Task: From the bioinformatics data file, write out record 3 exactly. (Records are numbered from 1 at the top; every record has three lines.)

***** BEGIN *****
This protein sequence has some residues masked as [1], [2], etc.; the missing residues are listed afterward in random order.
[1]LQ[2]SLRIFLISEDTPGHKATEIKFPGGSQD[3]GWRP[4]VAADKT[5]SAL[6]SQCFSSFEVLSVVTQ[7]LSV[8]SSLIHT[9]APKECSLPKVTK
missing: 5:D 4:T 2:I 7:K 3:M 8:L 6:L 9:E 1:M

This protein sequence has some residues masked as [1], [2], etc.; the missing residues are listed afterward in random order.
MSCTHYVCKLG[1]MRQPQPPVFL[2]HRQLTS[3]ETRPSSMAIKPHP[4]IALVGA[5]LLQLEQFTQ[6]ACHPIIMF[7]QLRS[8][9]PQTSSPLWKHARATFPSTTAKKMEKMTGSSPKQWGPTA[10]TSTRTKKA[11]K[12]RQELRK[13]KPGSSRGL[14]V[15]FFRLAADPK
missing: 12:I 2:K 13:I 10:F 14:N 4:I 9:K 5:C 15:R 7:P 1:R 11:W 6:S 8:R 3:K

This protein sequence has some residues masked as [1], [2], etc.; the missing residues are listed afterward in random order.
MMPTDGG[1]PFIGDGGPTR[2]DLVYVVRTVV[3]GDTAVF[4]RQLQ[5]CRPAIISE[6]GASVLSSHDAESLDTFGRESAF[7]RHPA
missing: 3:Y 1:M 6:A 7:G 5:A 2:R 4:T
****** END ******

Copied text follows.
This protein sequence has some residues masked as [1], [2], etc.; the missing residues are listed afterward in random order.
MMPTDGG[1]PFIGDGGPTR[2]DLVYVVRTVV[3]GDTAVF[4]RQLQ[5]CRPAIISE[6]GASVLSSHDAESLDTFGRESAF[7]RHPA
missing: 3:Y 1:M 6:A 7:G 5:A 2:R 4:T